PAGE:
The Moritz Grossmann Atum Pure M watch is an interesting timepiece that I was surprised to see from the conservative Glashütte, Germany-based watchmaker. Even though Moritz Grossmann is named for an important historic watchmaker from the region, the company as it is today is less than a decade old. You might not immediately realize that by viewing their typically traditional-looking watches, as their designs are for the most part a clear nod to the region’s past…. but with the Moritz Grossmann Atum Pure M model, that now changes a bit.
Moritz Grossmann does a few things right, and in my opinion, the first thing to tell people is that they make their own hands. I am a watch hands snob way more than I am a movement snob, to be honest. I’ll even buy a boring quartz watch if it has nice hands (I have… many times). Moritz Grossmann produces their own hands, and the resulting quality is evident. What really makes a good pair of hands is really how carefully they are made. The vast majority of hands which are created using mass-production techniques are actually pretty crappy. It is really just a fact that the methods required to produce good hands – like a tourbillon – are best done by a skilled human craftsman, for the time being.
Moritz Grossmann makes hands a lot like fine tweezers are made. The needle-sharp tips are hand-ground and perfectly sized for the dial. Color is inserted by manually applying something they call “HyCeram,” which is a ceramic/resin mixture that is available in a host of colors. Between two case styles and four dials, the hand and hour marker color in the Moritz Grossmann Atum Pure M is available in white, green, blue, and red. As I’ve been saying, I truly appreciate the extra time and attention put into the hands, and because of this important feature in Moritz Grossmann watches, it actually raises the rank I would otherwise give the brand in my mind.
Now that it is clear how much I like Moritz Grossmann’s hands, I can talk about what is actually new in this watch, and that is the unique dial style with its mesh-style view into the movement. The Moritz Grossmann Atum Pure M is an evolution on the Atum Pure, which was designed to be a simplified and more accessible version of what the brand normally produces. That means less movement finishing and a more basic operation, but still a lot of the core values you should look for in something from the up-and-coming German brand.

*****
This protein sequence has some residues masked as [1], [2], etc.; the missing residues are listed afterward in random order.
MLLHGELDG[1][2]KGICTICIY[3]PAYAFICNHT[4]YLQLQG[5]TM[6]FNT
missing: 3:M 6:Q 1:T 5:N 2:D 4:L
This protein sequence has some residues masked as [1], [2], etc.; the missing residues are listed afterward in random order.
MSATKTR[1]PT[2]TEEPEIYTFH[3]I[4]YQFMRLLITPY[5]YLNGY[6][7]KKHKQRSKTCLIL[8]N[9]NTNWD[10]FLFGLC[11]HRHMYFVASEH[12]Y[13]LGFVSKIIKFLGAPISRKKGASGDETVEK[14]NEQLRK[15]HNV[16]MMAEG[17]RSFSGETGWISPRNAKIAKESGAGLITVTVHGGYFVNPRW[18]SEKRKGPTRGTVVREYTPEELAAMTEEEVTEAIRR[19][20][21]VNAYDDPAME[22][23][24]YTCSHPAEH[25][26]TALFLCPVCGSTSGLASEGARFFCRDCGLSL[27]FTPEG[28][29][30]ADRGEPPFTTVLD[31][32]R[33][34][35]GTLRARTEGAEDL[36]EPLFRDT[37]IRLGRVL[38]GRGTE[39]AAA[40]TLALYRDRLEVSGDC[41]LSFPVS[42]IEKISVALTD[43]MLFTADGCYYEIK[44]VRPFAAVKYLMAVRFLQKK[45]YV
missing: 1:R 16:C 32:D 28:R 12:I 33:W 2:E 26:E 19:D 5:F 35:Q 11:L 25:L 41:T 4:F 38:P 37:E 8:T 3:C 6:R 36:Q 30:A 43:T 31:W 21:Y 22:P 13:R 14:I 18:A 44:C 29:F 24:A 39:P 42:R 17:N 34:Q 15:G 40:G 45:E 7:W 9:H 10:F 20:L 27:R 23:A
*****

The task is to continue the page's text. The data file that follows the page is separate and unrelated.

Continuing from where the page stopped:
With the Moritz Grossmann Atum Pure M, the brand attempts to play with the notion of being able to partially view the movement through the dial – here with mesh creating that semi-skeletonized look. Mesh on watch dials is extremely uncommon, and the simple novelty of it works. I actually don’t think it makes for an amazing view into the movement, but rather that the basic aesthetic of mesh metal – in addition to the rest of the Moritz Grossmann Atum Pure M’s face design – makes this timepiece a winner.
I think what I most appreciate is the contemporary versus traditional appeal of the design. I do interpret the design of the dial in the Moritz Grossmann Atum Pure M to be very modern in its appeal. Moritz Grossmann seems to agree, as evidenced by the futuristic style of the font used for the Arabic numeral hour markers. I personally see the dial as a combination of industrial aesthetics with clean, sharp modern lines. Together they add a layer of visual interest on a layout and overall watch dial proportions which are extremely classic and functional. Thus, Moritz Grossmann takes the best of Glashütte watchmaking history and enters it into the modern era, as opposed to simply creating something that looks as though it could have come from decades past.
My hope is that Moritz Grossmann realizes what they’ve accomplished with the Atum Pure M and continues to expand on it. For me, the appeal is similar, albeit distinct, to why I like the Armin Strom Edge (hands-on here). What I more specifically hope that Moritz Grossmann realizes is that they can be successful with modern as well as traditional designs. The Moritz Grossmann Atum Pure M plays with the notion of what a traditional Glashutte-region timepiece can be, and builds on it. The fact that the foundation of how the design is still traditional, but in a more modern skin is what I think works so well. I feel that what works in the dial design can be further emphasized, not just in the dial but also in the case, as well as explored for future iterations of this concept.